Apple, publishers ‘sued for price fixing’
Five book publishers and computer manufacturer Apple have been sued for allegedly colluding to drive up the price of e-books, lawyers for the plaintiffs said.
The class-action suit, filed in the US District Court here, claims HarperCollins, Hachette, Macmillan, Penguin and Simon & Schuster had worked with Apple to break Internet retailer Amazon.com?s discount pricing strategy and help Apple?s iPad compete with the Kindle marketed by Amazon.
According to the suit, the publishers believed that Amazon?s popular Kindle e-reader device and the company?s discounted pricing for e-books would increase the adoption of e-books, and feared Amazon?s discounted pricing structure would permanently set consumer expectations for lower prices, even for other e-reader devices.
“Fortunately for the publishers, they had a co-conspirator as terrified as they were over Amazon?s popularity and pricing structure, and that was Apple,” said Steve Berman, an attorney representing consumers.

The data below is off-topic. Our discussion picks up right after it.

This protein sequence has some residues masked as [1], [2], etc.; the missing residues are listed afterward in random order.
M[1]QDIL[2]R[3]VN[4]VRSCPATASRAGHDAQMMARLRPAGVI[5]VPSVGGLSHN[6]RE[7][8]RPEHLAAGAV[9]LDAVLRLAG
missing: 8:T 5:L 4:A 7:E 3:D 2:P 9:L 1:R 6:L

“We intend to prove that Apple needed a way to neutralize Amazon?s Kindle before its popularity could challenge the upcoming introduction of the iPad, a device Apple intended to compete as an e-reader,” Berman added.
The complaint claims that the five publishing houses forced Amazon to abandon its discount pricing and adhere to a new agency model, in which publishers set prices and extinguished competition so that retailers such as Amazon could no longer offer lower prices for e-books.
If Amazon attempted to sell e-books below the publisher-set levels, the publishers would simply deny Amazon access to the title, the complaint claims.
The defendant publishers control 85 percent of the most popular fiction and non-fiction titles.
According to the lawsuit, Apple and publishers were concerned that Amazon?s $9.99 uniform pricing for bestsellers would create market pressures for other e-booksellers — including Apple — to do the same, cutting into profitability.
The named plaintiffs included Anthony Petru, a resident of Oakland, California, and Marcus Mathis, a resident of Natchez, Mississippi.
The law firm Hagens Berman, which posted the complaint on its website, announced the filing of the suit on August 9.